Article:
CEPF and WWF Caucasus PO cooperation in the hotspot | WWF

CEPF and WWF Caucasus PO cooperation in the hotspot

Posted on
02 February 2005
Joint Effort of WWF Caucasus PO and Critical Ecosystems Partnership Fund in biodiversity conservation in Caucasus Ecoregion. 
Strengthening Conservation Alliances through CEPF coordination in the Caucasus 
Keeping nature around you untouched and pristine – that simple and extra-important idea stands behind the scientific phrase “Biodiversity conservation”.  Disappearance even of one species of smallest insect can turn life of future generations in different direction.  Our project is an unique opportunity for civil society different groups to develop their activity in biodiversity conservation in Caucasus. 
The Critical Ecosystem Partnership Fund   is designed to safeguard the world’s biodiversity hotspots in developing countries. The CEPF is a joint initiative of Conservation International, the Global Environment Facility, the Government of Japan, the Mac Arthur Foundation and The World Bank. 
In 2003, WWF Caucasus Programme Office coordinated preparation of the CEPF Ecosystem Profile for the Caucasus Biodiversity Hotspot. The profile defines the universal conservation outcomes for the region that identifies the conservation targets on species, sites and landscape corridors’ levels. It formulates the CEPF’s niche and recommends a five-year investment strategy that will contribute to the conservation of biodiversity in this globally significant eco-region in coming years. 
Unique opportunity for civil society to engage in biodiversity conservation process in Caucasus.  
CEPF investment strategy addresses the problem of conservation of globally threatened species, priority sites and corridors of the Caucasus hotspot.  Caucasus hotspot covers territories of Georgian, Armenia, Azerbaijan, South Caucasus of Russia, Turkey and Iran and is focused  on conserving the hotspots’ 50 globally threatened species (see the list of the species), the majority of which are found in specific sites in five target conservation corridors: Greater Caucasus, Caspian, West Lesser Caucasus, East Lesser Caucasus and Hyrcan. (See the map).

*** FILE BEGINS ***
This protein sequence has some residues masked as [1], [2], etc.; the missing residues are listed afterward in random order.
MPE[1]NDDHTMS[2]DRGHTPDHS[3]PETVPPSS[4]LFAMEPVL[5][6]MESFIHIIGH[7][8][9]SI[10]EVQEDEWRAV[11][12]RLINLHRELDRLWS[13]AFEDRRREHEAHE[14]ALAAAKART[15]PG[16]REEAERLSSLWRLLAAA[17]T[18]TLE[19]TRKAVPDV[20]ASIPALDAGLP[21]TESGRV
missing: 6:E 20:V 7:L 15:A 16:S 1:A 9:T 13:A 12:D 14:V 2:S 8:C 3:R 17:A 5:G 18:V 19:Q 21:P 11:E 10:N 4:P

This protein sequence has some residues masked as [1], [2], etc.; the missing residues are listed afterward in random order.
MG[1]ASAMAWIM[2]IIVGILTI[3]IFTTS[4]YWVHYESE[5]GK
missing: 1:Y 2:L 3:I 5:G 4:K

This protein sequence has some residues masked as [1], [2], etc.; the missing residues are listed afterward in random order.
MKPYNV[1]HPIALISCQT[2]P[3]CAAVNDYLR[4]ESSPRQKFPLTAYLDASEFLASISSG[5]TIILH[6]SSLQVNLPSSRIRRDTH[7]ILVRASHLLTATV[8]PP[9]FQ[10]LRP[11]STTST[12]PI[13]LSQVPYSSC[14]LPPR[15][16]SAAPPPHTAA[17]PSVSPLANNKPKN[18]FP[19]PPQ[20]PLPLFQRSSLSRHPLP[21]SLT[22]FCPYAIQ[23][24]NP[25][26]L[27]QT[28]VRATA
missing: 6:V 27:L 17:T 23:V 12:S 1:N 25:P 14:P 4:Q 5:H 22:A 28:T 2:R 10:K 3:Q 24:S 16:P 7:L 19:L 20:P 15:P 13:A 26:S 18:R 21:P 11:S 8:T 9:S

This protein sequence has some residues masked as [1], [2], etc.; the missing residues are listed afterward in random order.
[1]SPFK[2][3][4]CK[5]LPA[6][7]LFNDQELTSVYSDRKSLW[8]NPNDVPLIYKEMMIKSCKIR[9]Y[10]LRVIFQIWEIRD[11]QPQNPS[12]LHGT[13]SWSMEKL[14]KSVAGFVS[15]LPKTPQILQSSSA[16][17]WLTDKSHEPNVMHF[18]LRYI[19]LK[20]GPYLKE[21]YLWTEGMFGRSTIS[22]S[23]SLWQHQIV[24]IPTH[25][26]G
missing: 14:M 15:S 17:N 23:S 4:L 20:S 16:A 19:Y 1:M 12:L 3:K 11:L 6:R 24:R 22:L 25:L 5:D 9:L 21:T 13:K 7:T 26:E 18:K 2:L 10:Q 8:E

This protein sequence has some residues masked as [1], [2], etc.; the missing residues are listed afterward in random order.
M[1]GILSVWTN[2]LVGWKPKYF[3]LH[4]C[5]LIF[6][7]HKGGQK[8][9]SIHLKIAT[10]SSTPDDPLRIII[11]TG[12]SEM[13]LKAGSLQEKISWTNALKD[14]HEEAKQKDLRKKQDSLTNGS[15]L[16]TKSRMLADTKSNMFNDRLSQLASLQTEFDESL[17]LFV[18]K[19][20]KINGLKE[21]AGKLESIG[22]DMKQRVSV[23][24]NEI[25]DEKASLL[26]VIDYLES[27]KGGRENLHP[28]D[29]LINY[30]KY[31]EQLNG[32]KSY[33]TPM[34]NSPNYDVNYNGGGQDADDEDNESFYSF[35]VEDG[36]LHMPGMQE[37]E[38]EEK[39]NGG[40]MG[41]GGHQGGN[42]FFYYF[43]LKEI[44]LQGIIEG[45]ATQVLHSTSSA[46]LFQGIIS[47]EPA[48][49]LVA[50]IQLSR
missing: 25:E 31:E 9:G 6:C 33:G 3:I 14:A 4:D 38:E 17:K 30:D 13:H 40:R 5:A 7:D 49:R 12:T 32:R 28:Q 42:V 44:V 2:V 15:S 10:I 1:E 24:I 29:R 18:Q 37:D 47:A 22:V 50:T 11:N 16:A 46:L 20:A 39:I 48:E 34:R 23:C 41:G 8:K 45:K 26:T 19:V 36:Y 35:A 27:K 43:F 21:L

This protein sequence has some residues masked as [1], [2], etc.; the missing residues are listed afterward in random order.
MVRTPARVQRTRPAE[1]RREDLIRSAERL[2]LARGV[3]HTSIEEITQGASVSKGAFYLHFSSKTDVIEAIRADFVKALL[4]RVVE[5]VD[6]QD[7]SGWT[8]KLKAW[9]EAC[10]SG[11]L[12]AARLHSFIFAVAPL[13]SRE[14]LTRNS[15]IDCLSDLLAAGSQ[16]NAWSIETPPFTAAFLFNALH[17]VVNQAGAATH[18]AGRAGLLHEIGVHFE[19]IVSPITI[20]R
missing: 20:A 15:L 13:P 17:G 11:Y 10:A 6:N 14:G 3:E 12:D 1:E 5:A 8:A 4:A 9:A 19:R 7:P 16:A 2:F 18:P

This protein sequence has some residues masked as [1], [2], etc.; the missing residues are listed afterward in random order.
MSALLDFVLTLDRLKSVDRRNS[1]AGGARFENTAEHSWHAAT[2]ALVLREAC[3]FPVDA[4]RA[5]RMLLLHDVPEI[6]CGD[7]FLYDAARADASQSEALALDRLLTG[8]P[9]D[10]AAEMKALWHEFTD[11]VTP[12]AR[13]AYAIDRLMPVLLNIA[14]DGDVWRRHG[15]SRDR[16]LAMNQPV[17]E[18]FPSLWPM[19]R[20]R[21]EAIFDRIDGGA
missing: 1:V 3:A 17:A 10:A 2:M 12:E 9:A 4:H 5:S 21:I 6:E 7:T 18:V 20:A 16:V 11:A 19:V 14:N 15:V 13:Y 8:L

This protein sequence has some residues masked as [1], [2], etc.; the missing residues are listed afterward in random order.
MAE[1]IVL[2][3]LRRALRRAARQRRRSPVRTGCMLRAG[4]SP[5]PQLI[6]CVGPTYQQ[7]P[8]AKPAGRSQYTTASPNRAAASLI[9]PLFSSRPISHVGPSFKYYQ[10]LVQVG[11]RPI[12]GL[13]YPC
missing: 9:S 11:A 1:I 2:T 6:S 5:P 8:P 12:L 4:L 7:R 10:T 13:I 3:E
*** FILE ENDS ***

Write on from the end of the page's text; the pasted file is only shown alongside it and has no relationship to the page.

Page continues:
Our project emphasizes importance of regional and trans-boundary approach for eco-region bio-conservation success.
This means that we also welcome projects which not just address particular species of sites conservation, but build a trans-boundary international cooperation in this filed. 
CEPF program is an effective tool for conservation of globally threatened species through involvement of local communities and NGOs. 
Investment strategy implementation provides financial support to the projects address protection of those species in priority corridors. The list of threatened species, sites and corridors has been studied and identified by 130 international and regional experts during two years. As a result Caucasus Ecosystem Profile has been developed at the workshop in May 2004. (see Ecosystem Profile). 

Differently from other initiatives CEPF directly supports and engages the civil society and scientific community in the conservation process.  Key activity of the project is financial support for local non-governmental, governmental or scientific institutions through grant-making. During 4 years of the project duration several call for proposals will be announced and 6,5 million of US$ invested. (See details for the next call for proposals.) 
CEPF program helps to implement models demonstrating sustainable resource use in five target corridors, which will facilitate further development of local environment NGOs and communities
As a result of Strengthening Conservation Alliances Through CEPF Coordination in the Caucasus project it is expected to build the capacity of civil society to achieve the long-term objectives. 
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